We patrolled endlessly, chased phantom submarine sightings, rendered search and rescue, repaired aids to navigation, and generally kept on the move. The first major (and more than welcome) distraction came on December 18th when we went to the aid of the old steam schooner Port Orford.

Steam schooners built mostly in the early 20s through early 30s, were of wood construction, and 200 to 250 feet in length. Their principal use was to haul lumber from various ports up and down the West Coast.

Attempting to negotiate the winding, twisting nightmare called Wrangell Narrows in a blinding snowstorm, the Port Orford had strayed from the channel and gone aground. It was rumored that the steering engine had failed.

On our arrival, the storm had not let up and, without radar, our progress up the narrows was mostly by the Braille system. Locating the distressed vessel was easy . . . we came close to colliding before we saw her.

Port Orford was aground forward with her stern half-blocking the channel. We passed a hawser and began to pull, but the tide was down and it was futile. The hawser was 10-inch manila and soon became frozen stiff, which made it almost impossible to handle. Working on our ice-encrusted steel deck didn’t help matters much.

On the 19th the weather let up slightly and at high tide we succeeded in moving Port Orford’s stern slightly to the left. On the 20th help arrived in the form of the buoy tender ALDER, and at the next high water we pulled mightily together.

Port Orford backed her engine at full power and at noon we had her afloat and midstream in the channel. She was able to proceed unaided and headed back up the narrows towards Petersburg. End of story . . . or so we thought.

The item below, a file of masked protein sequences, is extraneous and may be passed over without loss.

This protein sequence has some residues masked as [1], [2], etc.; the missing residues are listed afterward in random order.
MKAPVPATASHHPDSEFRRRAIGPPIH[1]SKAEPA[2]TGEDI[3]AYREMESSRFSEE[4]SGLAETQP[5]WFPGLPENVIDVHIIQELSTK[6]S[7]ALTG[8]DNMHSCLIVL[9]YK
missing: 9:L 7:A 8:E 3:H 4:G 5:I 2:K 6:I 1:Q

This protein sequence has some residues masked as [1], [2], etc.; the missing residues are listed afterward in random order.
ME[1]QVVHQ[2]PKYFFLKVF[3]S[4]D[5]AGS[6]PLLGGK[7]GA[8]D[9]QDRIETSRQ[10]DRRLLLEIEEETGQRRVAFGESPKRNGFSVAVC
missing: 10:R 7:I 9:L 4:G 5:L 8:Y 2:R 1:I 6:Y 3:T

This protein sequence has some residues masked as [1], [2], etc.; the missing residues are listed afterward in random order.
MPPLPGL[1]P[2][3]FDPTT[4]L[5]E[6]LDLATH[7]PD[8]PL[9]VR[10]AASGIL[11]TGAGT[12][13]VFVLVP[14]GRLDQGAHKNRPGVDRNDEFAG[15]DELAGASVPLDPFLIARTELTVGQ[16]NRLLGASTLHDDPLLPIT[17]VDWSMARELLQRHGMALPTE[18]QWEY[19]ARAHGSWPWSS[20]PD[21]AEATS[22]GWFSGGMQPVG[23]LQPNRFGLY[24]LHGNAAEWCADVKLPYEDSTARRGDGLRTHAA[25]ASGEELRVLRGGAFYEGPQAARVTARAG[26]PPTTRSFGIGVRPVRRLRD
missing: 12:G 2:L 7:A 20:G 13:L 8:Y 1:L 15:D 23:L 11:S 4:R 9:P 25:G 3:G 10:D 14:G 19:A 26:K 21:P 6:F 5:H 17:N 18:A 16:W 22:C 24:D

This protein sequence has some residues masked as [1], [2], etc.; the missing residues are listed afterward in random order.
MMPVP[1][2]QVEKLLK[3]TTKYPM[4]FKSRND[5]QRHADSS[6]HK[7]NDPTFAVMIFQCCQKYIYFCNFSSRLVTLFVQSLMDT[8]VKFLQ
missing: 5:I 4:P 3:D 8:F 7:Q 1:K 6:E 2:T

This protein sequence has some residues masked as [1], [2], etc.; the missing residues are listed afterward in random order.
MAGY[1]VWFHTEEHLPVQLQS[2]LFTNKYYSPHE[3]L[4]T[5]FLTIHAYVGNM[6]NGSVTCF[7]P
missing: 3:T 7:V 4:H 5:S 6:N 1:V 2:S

McLANE headed off for the usual searches for this and that without finding much of anything, and we all looked forward to the possibility of getting back to Ketchikan for Christmas. It was not to be, however; on the 23rd came a frantic SOS from none other than our old friend, Port Orford.

The location this time was Yasha Island, in Chatham Strait, and the situation was serious; the old ship was damaged forward and taking on water. The weather was clear, but a stiff sou’easter was blowing and a heavy sea was running.

We arrived on the morning of the 24th to find Port Orford down by the head and working hard in the swell. She was flooded all the way aft to the engine room. There wasn’t much hope that she would survive much longer, so we transferred her crew to McLANE. We also carried off a huge amount of her commissary stores, for we were running low and now had 22 more mouths to feed. There wasn’t anything more to be done except, so we retreated to the shelter of nearby Tyee and moored at the cannery pier. Fresh water was available, and we were able to take showers and fill our nearly depleted tanks.

Christmas day brought a new storm and we stayed put at Tyee, which was protected and comfortable. "Smokey," our heroic cook, SC1c Salvatore Diano, got together with Port Orford’s cook and tackled the project of Christmas dinner. Everyone wanted to help, and soon, with the stores brought from Port Orford, a great feast was in the making.

We were all a long way from home, and the loss of the valiant old steam schooner brought us together in comradeship that blended with the Christmas spirit. We sang songs, told tall yarns and then in the afternoon, tore into a meal fit for kings.

Sometimes I think it was one of the most pleasant Christmas day I ever spent. That evening we had quite a problem finding space to bed down our guests, but by placing a few on the mess deck benches and a few in the engine room fiddley, all found a place to stretch out.

Early morning on the 26th, we left Tyee and headed on out to Yasha Island to check on the Port Orford. The storm had intensified and it was tough going. Huge seas were sweeping down on the island and at first it was hard to pick out the wreck in all the white water and foam. She had broke in half and the bow section was driven hard up on the rocky shore. Nothing remained of the after half except tons of timbers and wreckage that rose and fell in the big swells.

Pappy sent word for Port Orford’s Master and Chief Mate to come to the bridge for a look. We all stood there silently for about ten minutes watching the sad ending of a great old ship.

Finally, Pappy rang down half ahead and we turned away and started the long haul for Ketchikan.